• Card Game wasn't played from February 16, 2012 (#5844K) until May 14, 2014 (#6743K), when it returned with an all-new Vegas-style look, new a custom Special Deck and main deck (retiring the "Big Bicycle" decks; these new decks have "Welcome to Carey's Card Club" on their backs; the design is in the style of the famous "Welcome to Las Vegas" sign), a new monitor using cards as digits, and was played near Contestant's Row instead of on center stage for most pricing games. Like any pricing game using electronic displays (Bonus Game, Check Game, and Grand Game), the green display turns red if it's ruled a loss.
  • On October 13, 2014 (#6841K, aired out of order on October 14) and February 20, 2015 (#7015K) during Dream Car Week and #UDecide Week, a Range Rover ($66,625) and a Porsche ($68,590) were offered with a starting bid of $60,000. Neither playing was won.
  • On March 11, 2016 (#7445K, aired out of order on April 29), Melissa Belmontes picked an Ace, and her final bid from the Ace was $22,000. She barely won the car, which was priced at $22,025.
  • On September 30, 2019 (#8831K), the game received an enlarged table, keeping its current motif and allowing both Drew and the contestant to stand behind the table.

Trivia[edit | edit source]

  • The most number of times this game was played in any season was 46.
  • Picking the $5,000 range card is almost an automatic win, as most cars are within $19,000-$22,000 in the price for this game.
  • If Card Game is to be the Million Dollar Game on The Price is Right $1,000,000 Spectacular, the contestant would need to come within $100 of the price of the car to win the million dollars.
  • Card Game was one of seven pricing games seen the fourth taping session of Season 36, which was seen on October 18, 2007 (#4044K, aired out of order on January 2, 2008), October 24, 2007 (#4053K, aired out of order on October 23), November 2, 2007 (#4065K, aired out of order on October 30), November 7, 2008 (#4073K, aired out of order on November 8), November 13, 2007 (#4082K, aired out of order on November 15), and November 22, 2007 (#4094K, aired out of order on October 19).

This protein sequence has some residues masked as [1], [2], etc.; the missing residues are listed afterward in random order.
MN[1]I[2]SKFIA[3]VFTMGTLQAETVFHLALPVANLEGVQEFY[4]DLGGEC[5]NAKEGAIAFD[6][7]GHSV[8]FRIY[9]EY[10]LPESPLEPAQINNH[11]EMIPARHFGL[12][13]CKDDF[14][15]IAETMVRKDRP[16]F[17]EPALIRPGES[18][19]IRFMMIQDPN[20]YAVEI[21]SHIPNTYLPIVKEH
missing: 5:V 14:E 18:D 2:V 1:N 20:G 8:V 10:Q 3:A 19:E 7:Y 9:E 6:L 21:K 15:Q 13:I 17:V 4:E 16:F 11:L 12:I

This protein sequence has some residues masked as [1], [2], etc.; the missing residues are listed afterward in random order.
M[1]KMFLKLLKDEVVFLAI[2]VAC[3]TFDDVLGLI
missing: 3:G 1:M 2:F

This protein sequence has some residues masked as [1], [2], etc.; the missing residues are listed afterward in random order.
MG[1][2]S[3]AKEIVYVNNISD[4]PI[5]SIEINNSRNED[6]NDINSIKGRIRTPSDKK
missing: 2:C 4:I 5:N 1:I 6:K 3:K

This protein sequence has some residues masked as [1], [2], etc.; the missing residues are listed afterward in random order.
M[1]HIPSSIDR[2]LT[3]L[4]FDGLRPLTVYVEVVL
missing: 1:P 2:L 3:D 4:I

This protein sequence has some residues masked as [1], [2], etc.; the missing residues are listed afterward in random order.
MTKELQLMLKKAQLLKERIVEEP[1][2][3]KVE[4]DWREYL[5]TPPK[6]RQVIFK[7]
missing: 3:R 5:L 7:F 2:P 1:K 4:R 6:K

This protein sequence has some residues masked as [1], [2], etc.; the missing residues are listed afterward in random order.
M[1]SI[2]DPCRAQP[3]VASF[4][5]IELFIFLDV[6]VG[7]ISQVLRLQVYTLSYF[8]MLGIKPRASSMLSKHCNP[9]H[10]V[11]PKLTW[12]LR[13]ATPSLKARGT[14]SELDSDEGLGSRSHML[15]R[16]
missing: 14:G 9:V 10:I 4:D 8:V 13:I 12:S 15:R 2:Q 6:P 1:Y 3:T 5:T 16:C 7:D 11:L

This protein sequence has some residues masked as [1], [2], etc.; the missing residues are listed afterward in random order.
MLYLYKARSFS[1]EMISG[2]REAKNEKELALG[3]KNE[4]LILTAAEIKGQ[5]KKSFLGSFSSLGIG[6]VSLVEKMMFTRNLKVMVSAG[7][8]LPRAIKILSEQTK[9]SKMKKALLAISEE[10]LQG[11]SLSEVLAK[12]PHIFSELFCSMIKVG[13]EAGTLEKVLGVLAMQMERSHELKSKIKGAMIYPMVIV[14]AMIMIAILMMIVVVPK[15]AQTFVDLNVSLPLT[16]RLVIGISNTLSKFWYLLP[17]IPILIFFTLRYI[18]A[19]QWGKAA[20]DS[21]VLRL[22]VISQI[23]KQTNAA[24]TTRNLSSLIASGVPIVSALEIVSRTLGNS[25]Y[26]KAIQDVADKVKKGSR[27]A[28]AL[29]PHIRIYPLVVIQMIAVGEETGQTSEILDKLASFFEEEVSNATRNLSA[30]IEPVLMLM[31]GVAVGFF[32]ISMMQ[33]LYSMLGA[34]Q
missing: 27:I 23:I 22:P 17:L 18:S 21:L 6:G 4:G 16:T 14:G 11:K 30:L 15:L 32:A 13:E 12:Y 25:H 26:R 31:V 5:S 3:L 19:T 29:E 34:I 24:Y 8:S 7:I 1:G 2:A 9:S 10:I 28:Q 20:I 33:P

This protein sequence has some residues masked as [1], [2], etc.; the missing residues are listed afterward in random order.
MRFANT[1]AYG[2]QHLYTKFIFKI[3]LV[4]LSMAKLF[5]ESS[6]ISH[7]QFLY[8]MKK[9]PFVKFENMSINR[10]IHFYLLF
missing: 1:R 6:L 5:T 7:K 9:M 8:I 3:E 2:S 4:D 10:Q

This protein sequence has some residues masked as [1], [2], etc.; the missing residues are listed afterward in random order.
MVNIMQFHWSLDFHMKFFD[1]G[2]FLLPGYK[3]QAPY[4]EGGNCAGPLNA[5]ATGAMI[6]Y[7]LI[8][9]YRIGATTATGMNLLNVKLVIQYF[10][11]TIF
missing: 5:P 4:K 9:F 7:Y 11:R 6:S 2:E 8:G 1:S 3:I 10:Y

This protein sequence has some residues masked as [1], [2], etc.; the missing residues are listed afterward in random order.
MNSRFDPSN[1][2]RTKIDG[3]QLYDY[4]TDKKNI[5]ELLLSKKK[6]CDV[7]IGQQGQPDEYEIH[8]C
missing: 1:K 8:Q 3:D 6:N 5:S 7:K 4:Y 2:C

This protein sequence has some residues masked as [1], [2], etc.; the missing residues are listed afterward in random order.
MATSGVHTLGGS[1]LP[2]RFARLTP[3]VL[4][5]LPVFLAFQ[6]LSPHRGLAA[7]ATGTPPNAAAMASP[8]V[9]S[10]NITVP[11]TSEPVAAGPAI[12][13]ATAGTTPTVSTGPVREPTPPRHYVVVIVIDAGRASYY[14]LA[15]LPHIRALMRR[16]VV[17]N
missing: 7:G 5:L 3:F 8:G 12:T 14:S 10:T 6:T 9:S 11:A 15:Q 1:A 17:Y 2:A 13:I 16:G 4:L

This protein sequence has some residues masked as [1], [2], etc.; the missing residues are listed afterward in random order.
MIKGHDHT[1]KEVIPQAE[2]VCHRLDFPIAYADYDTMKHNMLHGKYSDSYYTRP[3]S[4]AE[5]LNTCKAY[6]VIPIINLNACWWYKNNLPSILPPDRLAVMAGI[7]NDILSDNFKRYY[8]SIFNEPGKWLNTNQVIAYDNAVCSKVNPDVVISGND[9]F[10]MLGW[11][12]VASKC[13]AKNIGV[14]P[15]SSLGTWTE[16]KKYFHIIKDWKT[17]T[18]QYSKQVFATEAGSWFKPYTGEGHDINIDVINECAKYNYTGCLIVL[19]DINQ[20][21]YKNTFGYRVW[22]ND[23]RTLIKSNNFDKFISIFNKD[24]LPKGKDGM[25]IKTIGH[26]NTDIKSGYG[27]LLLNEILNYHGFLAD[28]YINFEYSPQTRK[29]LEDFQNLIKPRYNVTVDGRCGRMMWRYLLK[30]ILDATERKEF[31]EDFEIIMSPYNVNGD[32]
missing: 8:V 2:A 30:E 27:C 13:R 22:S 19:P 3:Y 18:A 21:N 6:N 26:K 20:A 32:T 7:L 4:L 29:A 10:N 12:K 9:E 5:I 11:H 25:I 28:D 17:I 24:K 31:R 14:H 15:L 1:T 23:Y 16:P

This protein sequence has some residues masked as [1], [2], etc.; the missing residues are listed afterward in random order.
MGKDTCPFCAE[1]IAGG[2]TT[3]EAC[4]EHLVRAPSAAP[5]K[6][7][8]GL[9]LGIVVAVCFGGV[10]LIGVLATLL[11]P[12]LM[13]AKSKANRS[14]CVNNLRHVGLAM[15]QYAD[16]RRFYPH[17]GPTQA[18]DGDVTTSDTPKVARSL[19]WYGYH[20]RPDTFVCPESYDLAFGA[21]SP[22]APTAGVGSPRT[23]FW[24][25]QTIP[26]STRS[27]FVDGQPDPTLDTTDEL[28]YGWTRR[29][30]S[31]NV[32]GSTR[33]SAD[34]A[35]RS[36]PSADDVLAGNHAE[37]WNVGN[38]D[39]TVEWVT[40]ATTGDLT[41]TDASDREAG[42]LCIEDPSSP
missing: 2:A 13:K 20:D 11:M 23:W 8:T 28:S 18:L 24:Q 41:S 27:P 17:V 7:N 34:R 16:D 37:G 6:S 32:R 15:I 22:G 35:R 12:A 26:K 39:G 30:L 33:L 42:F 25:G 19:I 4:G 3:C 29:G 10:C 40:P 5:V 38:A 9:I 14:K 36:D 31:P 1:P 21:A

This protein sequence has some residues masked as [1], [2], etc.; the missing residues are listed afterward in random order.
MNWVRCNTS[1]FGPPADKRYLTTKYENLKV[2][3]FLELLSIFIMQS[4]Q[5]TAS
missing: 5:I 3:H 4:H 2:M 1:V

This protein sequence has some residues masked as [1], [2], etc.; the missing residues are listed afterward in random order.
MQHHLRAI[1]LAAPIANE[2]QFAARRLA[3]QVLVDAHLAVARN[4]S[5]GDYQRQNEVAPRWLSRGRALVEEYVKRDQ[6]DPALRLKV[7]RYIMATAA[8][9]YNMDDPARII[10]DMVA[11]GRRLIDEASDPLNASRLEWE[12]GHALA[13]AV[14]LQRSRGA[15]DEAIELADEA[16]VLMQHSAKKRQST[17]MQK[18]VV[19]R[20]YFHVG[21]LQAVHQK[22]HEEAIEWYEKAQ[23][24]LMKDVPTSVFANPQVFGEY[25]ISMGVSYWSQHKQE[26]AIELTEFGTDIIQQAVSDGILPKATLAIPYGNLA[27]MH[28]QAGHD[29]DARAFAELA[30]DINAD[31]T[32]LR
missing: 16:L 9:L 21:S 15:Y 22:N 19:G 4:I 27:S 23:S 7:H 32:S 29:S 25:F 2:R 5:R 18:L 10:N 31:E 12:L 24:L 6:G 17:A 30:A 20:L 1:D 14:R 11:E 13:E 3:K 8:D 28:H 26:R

Gallery[edit | edit source]

To view the gallery, click here.

YouTube Videos[edit | edit source]

A playing of The New Card Game from 1983
A playing of Card Game with a Bill Cullen reference
A Card Game Win with the use of an Ace and only an Ace! (February 19, 1993, #8705D)
Card Game playing from May 7, 1993 with a rule change and now permanently played for 5-digit Cars (#8815D)
A Heartbreaking Loss! (January 23, 1997, #0224K)
A Super Heartbreaking Loss! (February 21, 2002, #2074K)
A Card Game Win from 2007 (April 6, 2007, #3945K)
New Card Game behind the scenes story
Card Game Returns (May 14, 2014, #6743K)
Card Game for a Range Rover (October 13, 2014, #6841K, aired out of order on October 14)
A 2-card Card Game Win! (October 23, 2014, #6854K)
A Card Game Win with the use of an Ace! (November 3, 2014, #6871K)
Card Game for a Porsche (February 20, 2015, #7015K)
A Heartbreaking Loss with the Use of an Ace! (March 29, 2017, #7873K)
Debut of Card Game's Enlarged Table (September 30, 2019, #8831K)

1970s Pricing Games
Any Number | Bonus Game | Double Prices | Grocery Game | Bullseye (1) | Clock Game | Double Bullseye | Five Price Tags | Most Expensive | Money Game | Give or Keep | Range Game | Hi Lo | Double Digits | Lucky Seven | Temptation | Mystery Price | Shell Game | Card Game | Race Game | Ten Chances | Golden Road | Poker Game | One Right Price | Danger Price | 3 Strikes | Hurdles | Cliff Hangers | Safe Crackers | Dice Game | Bullseye (2) | Switcheroo | Hole in One (or Two) | Squeeze Play | Secret 'X' | Professor Price | Finish Line | Take Two | Shower Game | It's Optional | Punch-A-Bunch | Telephone Game | Penny Ante